Styrene can be polymerized with butadiene, acrylonitrile, and other resins. In terpolymer, acrylonitrile-butadiene-styrene (abbreviated ABS), is one of the common combinations. Styrene-acrylonitrile (SAN) has excellent resistance to acids, bases, salts, and some solvents. It also is among the stiffest of the thermoplastics, with a tensile modulus of 400,000 to 550,000 lb/in2 (2,757 to 3,791MPa). Styrene resins for molding are now marketed under a wide variety of trade names, with or without fillers and reinforcing agents. Many of these are copolymer resins, or are modified with plasticizer or cross-linking agents. Victron, of the U.S. Rubber Co., is a clear transparent polystyrene. Lustron, of Monsanto, is polystyrene in various grades, and Stymer is a polystyrene resin for sizing textiles. Piccotex, of the Pennysylvania Industrial Chemical Corp., is styrene copolymer in solid form soluble in mineral spirits for use in paints, coatings, and adhesives. Styron and Styraloy, of the Dow Chemical Co., are polystyrene molding resins, and Tyril, of this company, originally called Styrex, is a styrene-acrylonitrile copolymer.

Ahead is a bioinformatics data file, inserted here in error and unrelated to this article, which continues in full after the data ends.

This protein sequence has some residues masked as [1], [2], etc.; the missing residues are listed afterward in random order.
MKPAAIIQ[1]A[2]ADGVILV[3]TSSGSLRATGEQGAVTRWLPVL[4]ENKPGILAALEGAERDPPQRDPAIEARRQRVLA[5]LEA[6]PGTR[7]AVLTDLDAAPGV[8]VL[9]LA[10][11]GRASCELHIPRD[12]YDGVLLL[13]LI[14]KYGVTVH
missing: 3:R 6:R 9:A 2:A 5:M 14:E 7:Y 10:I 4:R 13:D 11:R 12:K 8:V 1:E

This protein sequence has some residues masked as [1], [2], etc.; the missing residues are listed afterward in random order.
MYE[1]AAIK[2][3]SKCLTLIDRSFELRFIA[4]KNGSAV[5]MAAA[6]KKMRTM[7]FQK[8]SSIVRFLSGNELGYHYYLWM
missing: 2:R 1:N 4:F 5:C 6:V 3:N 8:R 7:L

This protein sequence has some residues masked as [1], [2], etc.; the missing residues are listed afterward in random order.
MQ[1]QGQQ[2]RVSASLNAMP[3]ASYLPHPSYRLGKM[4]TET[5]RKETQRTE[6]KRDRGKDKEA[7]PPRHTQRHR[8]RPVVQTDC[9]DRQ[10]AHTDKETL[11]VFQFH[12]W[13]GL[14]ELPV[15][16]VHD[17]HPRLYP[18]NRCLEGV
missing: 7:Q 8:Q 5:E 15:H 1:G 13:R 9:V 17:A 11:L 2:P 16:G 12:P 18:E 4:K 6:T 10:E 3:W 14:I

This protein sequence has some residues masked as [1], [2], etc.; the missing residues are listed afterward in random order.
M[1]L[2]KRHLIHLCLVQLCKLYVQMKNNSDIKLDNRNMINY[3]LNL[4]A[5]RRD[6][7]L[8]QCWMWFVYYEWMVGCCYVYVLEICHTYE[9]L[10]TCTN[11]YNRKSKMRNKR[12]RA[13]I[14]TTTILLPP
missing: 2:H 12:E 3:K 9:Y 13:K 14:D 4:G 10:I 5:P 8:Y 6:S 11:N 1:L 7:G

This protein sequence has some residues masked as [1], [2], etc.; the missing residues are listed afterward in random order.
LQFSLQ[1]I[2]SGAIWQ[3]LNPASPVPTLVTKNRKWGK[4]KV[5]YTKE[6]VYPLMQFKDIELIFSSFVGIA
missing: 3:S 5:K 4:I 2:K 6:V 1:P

Loalin, of the Catalin Corp., is a polystyrene with a specific gravity 1.05 to 1.07. it is crystal clear, and will take light pastel colors. In the clear form in transmits 90% light. It is water-resistant and has a dielectric strength of 500 to 700 volts per mil ( 1,970 to 2,758 volts per meter). It is not affected by alcohol, acids, or alkalies, but is soluble in aromatic hydrocarbons. It is preferably injection-molded. Exon 860, of the Firestone Plastic Co., is a soft grade of polystyrene that molds easily into products of high flexibility. The molded material has a tensile strength of 6,000 lb/in2 (41MPa) with elongation of 50%, Rockwell hardness of R100, and the dielectric strength of 510 volts  per mil (20 X 106 volts per meter). Fibertuff, of the Koppers Co., marketed in pellets for injection molding, is 60% polystyrene and 40% glass fiber. Molded parts have a specific gravity of 1.33, a tensile strength of 11,000 lb/ in2 (75MPa), heat distortion point of 220°F (104°C), and high impact resistance.